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Proposed Anthropocene epoch rustles jimmies of dissenting geologists

Geologists are a staid, often conservative bunch, not known for making political waves. These are the people for whom the idea of plate tectonics was so heretical that it took decades to achieve scientific consensus within the field, because continental drift threatened the idea that the Earth was static and and unchanging in structure. Now another controversy has erupted among geologists.  It concerns the so-called Anthropocene, the idea  that humans have altered Earth in such a way as to cause human activity to appear globally in the geological record, which constitutes a boundary between epochs in the history of our planet. This idea was presented by a working group delegated by the International Geological Congress, after seven years of deliberation.  But opinions in the field remain sharply divided. So let’s take this apart, shall we?

Here’s the argument presented by the IGC working group:

Geological time moves slowly, and in large increments of sidereal time: a geological age takes millions of years to pass, an epoch tens of millions. Sometimes in the history of our planet, Something Big has happened that leaves a global mark, like the pattern of growth rings in a tree: differing layers in the strata show a clear, unambiguous signal that there has been a change in the pattern. That’s what we use to divide up the history of our planet into manageable temporal chunks like epochs and ages. Like the K-T impact event that left a fine dusting of meteorite iridium in the global stratigraphic record, the advent of the nuclear age left a fine dusting of manmade radioisotopes in the sedimentary layers around the world, and in the polar ice caps too. Since sedimentary rock is made from silt and sand and other such sediment, the activities of man sometimes represent a literal, actual line in the sand. And since it’s humans who drew the radioisotopic line, the working group recommended naming the ensuing time after humans, in the way that we named the Cambrian era after the Cambrian explosion visible in the fossil strata. Enter the Anthropocene Epoch: the “new age of man.” To put a finer point on it, the working group proposed a formal start date of 16 July 1945 – the day of the first atomic bomb blast.

But there’s still dissent in the ranks. A rebuttal published by the Geological Society of America dismisses the idea that humans have changed the planet as “pop culture” – claiming that no such trace on the planet’s record exists, and that people who like the idea of an Anthropocene era can have it, but should keep their noses out of geology entirely. Other commenters confuse the Anthropocene epoch with the idea of anthropogenic climate change. Accusations of political bias have been lobbed at the working group. One member of the working group actually went on record saying that we should stop thinking about this problem for a thousand years because to do otherwise would be “premature.”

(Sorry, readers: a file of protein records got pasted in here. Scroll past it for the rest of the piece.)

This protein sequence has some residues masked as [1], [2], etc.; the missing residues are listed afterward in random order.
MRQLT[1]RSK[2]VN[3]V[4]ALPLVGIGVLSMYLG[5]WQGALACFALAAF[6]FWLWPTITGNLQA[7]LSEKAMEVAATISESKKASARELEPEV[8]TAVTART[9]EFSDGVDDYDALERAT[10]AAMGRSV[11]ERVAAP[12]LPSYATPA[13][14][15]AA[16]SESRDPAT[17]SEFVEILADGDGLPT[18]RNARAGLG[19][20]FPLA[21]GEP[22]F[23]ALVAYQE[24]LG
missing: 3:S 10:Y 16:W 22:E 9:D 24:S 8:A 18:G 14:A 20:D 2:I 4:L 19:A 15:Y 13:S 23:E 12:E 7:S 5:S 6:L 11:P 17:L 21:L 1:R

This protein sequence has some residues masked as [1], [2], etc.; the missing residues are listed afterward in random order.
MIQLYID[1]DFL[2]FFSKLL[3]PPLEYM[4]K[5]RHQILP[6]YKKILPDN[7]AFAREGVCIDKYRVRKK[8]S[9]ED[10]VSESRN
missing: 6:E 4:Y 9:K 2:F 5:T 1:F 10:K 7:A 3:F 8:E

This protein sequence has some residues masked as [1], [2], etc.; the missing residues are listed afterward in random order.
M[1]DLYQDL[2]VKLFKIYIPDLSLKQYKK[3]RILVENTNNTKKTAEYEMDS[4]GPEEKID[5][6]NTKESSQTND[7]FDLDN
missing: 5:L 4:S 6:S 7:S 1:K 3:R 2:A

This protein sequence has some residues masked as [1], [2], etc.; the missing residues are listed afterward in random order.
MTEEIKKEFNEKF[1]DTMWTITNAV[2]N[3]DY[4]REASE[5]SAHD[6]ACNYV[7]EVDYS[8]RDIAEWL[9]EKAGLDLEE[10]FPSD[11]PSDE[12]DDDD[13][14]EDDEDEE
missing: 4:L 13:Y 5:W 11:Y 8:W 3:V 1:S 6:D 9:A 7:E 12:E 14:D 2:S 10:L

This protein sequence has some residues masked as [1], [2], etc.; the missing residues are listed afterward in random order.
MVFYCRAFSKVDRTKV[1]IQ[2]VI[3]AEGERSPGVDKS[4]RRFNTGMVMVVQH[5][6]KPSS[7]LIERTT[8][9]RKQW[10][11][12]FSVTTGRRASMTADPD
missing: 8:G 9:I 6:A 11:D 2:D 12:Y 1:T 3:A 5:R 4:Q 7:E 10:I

That’s the opposite of science.

Let me be clear: nobody is accusing dissenting scientists of malice or bad faith. But whatever any individual’s politics might be, the definition of a geological epoch is a matter of observation. The International Stratigraphic Commission says it looks for a “golden spike”: an event that’s sudden and sharply defined, a boundary after which the whole world was different. And “we’re spoiled for choice,” explains Jan Zalasiewicz, head of the working group. Nature points out that through mining activities alone, humans move more sediment than all the world’s rivers combined. Starting about the middle of the twentieth century, we started using things like plastics, fertilizers, coal power plants, concrete and leaded gasoline, all of which left an imprint in the sedimentary record.

The rebuttal letter from the GSA reminds us that “Time stratigraphic units represent layers of rock containing lithologic, fossil, mineral, chemical, or geophysical signatures that allow for the recognition and measurement of geologic time.” But there’s evidence of all these things, up to and including the bones left by the “global proliferation of the domestic chicken.” On the deep seafloor, the layer of sediment representing the past 70 years would be less than a millimeter thick, but that millimeter could contain heavy elements like manmade radioisotopes or lead from airline fuel. Nobody will know until we go down there and dig up some silt and check.

In any event, a lot more questions have to be answered before the Quaternary commission will accept the proposed Anthropocene epoch. Does the “golden spike” have to be a single signal, present everywhere? There’s supposed to be a defined place in the rocks that marks the physical beginning of the new epoch. The pastiche of human chemical changes to the sedimentary record is present everywhere we go, but it’s not one single thing: it’s patches of radiocontamination, heavy metals, plastics, and the like. If we haven’t leaded the ocean floor yet, it’s only because nobody has done mass commercial submarine trips. What of the great dams we’ve built? What of the mountaintops we’ve leveled, the mines we’ve dug, and the roads we’ve carved out through solid rock? Everything humans touch, we change. Our presence on this planet is written in stone, and we should recognize it.

The beginning of the Anthropocene isn’t a political argument. It’s just a thing that happened. Humans have made an impact on the Earth that’s visible in the planetary geological record. Apart entirely from anyone’s views on pop culture, we’re talking about rocks here. Everyone agrees that in terms of geological time, if you can’t find it in the rocks, it doesn’t count. Invoking the climate change nontroversy is nothing but a straw man.

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